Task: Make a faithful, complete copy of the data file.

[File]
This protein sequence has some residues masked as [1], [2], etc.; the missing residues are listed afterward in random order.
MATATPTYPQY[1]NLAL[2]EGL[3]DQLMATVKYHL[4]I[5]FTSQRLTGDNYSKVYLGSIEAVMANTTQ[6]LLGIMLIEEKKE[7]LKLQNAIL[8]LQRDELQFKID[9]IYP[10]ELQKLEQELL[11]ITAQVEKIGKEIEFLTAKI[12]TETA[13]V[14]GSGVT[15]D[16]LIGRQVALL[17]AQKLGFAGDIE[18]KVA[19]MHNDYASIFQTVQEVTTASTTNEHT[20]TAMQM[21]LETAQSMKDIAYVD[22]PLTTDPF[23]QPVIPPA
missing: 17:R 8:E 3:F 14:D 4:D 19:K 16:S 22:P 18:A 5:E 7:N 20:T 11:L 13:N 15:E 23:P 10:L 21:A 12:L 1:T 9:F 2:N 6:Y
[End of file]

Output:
This protein sequence has some residues masked as [1], [2], etc.; the missing residues are listed afterward in random order.
MATATPTYPQY[1]NLAL[2]EGL[3]DQLMATVKYHL[4]I[5]FTSQRLTGDNYSKVYLGSIEAVMANTTQ[6]LLGIMLIEEKKE[7]LKLQNAIL[8]LQRDELQFKID[9]IYP[10]ELQKLEQELL[11]ITAQVEKIGKEIEFLTAKI[12]TETA[13]V[14]GSGVT[15]D[16]LIGRQVALL[17]AQKLGFAGDIE[18]KVA[19]MHNDYASIFQTVQEVTTASTTNEHT[20]TAMQM[21]LETAQSMKDIAYVD[22]PLTTDPF[23]QPVIPPA
missing: 17:R 8:E 3:F 14:D 4:D 19:K 16:S 22:P 18:A 5:E 7:N 20:T 11:L 13:N 15:E 23:P 10:L 21:A 12:L 1:T 9:F 2:N 6:Y